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Researchers to Return to the Site of NORI’s Nodule Collection System Test

Researchers to Return to the Site of NORI’s Nodule Collection System Test

The Metals Company, an explorer of lower-impact battery metals from seafloor polymetallic nodules, provides additional details on the previously announced offshore campaign to revisit the site of last year’s nodule collection system test conducted by its subsidiary, Nauru Ocean Resources Inc. (NORI) with the objective to assess seafloor impacts and recovery rates twelve months after the test. The Company expects to commence the campaign in Q4 2023.

Researchers plan to return to the NORI-D area in the Clarion Clipperton Zone to collect further environmental data for NORI’s application for an exploitation contract, which it expects to submit following the July 2024 meeting of the International Seabed Authority, as well as to inform its Environmental Management and Monitoring Plan.

Specialized research teams will use an array of boxcore and multi-core samplers as well as various benthic lander systems to assess impacts to biota and ecosystem function on the seafloor in NORI-D. Engineers at the surface will control a Remotely Operated Vehicle to support high-precision placement of the sampling equipment in the area directly disturbed by the Allseas-designed pilot collector vehicle, as well as in areas adjacent to, and at various distances from, the site of last year’s integrated collection system trials.

TMC Environmental Manager Dr. Michael Clarke, who is leading NORI’s ESIA, said: “As we bring together and process the wealth of data that we have gathered over the past 11 years, we’re using the additional time prior to our application submission to increase our knowledge base further. Building on observations from last year’s collector test monitoring campaign, the findings of this next campaign will greatly enhance the quality of our application and provide greater understanding for the regulator and stakeholders of how the abyssal ecosystem responds to our operations. This data will also be extremely valuable for our engineering teams as they refine the collection system to have a lighter touch.”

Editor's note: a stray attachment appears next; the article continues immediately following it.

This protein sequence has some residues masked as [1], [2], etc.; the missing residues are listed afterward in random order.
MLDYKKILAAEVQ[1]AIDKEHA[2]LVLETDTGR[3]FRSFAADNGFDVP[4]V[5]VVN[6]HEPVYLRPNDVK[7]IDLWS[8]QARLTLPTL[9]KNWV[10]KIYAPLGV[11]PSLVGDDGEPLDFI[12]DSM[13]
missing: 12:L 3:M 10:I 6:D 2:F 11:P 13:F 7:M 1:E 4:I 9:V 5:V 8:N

While on site, the engineering and science teams will also recover long-term oceanographic moorings and re-deploy two reference moorings from the NORI-D area before commencing long-term oceanographic monitoring on the TOML-F area held by TMC subsidiary Tonga Offshore Mining Ltd (TOML), which is adjacent to NORI-D.

NORI’s upcoming environmental campaign will add to the significant research that has been conducted in the deep sea. Since the late 1960s, over 300 hundred offshore campaigns have been conducted in international waters with over $2 billion invested in environmental baseline and impact studies and technology development, with most of the capital invested by private companies. To address knowledge gaps, research and investment have accelerated significantly since 2001 with governments and contractors like NORI spending over 6,000 days—the equivalent of almost 17 years—at sea, assessing the deep-sea environment.


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